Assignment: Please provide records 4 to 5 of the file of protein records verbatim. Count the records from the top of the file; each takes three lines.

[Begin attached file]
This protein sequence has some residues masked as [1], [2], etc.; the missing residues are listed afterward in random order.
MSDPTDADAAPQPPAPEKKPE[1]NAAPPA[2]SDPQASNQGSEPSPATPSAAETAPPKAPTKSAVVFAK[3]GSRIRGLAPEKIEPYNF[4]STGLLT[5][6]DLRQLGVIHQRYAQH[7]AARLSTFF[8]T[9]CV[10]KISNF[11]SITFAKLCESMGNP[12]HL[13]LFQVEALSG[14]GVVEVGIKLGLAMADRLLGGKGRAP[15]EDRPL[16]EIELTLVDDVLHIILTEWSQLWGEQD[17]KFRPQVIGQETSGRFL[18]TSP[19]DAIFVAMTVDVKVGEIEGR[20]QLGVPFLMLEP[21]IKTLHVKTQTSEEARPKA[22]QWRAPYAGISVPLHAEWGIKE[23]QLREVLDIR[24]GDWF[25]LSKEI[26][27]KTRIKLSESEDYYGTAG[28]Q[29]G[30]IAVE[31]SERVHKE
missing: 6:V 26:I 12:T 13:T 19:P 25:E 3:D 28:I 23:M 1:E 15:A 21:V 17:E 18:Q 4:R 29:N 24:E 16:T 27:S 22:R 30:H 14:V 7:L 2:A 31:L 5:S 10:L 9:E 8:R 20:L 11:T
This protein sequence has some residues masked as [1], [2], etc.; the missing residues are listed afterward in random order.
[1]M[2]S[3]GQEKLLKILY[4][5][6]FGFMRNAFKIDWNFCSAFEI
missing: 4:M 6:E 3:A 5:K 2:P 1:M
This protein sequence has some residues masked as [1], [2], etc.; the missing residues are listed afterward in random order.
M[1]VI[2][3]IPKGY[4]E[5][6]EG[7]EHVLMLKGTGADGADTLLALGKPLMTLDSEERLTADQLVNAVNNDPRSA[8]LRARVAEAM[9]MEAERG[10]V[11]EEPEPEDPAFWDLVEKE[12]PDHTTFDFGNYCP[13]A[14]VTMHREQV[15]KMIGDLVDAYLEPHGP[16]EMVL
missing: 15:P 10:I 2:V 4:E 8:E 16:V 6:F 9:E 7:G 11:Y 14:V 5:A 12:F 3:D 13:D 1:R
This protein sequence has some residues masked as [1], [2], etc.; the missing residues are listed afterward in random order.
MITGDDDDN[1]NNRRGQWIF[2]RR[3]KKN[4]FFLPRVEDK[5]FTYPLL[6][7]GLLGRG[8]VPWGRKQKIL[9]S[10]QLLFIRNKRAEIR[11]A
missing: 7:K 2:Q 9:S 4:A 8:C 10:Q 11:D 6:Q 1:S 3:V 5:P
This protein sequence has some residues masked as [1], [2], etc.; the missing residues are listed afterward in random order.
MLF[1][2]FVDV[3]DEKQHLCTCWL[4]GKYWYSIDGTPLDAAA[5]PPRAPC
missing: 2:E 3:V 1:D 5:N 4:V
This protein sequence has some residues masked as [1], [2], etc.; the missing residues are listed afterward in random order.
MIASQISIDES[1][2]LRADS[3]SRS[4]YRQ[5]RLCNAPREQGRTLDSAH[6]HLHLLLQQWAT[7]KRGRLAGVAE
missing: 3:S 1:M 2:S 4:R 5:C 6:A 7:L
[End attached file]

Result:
This protein sequence has some residues masked as [1], [2], etc.; the missing residues are listed afterward in random order.
MITGDDDDN[1]NNRRGQWIF[2]RR[3]KKN[4]FFLPRVEDK[5]FTYPLL[6][7]GLLGRG[8]VPWGRKQKIL[9]S[10]QLLFIRNKRAEIR[11]A
missing: 7:K 2:Q 9:S 4:A 8:C 10:Q 11:D 6:Q 1:S 3:V 5:P
This protein sequence has some residues masked as [1], [2], etc.; the missing residues are listed afterward in random order.
MLF[1][2]FVDV[3]DEKQHLCTCWL[4]GKYWYSIDGTPLDAAA[5]PPRAPC
missing: 2:E 3:V 1:D 5:N 4:V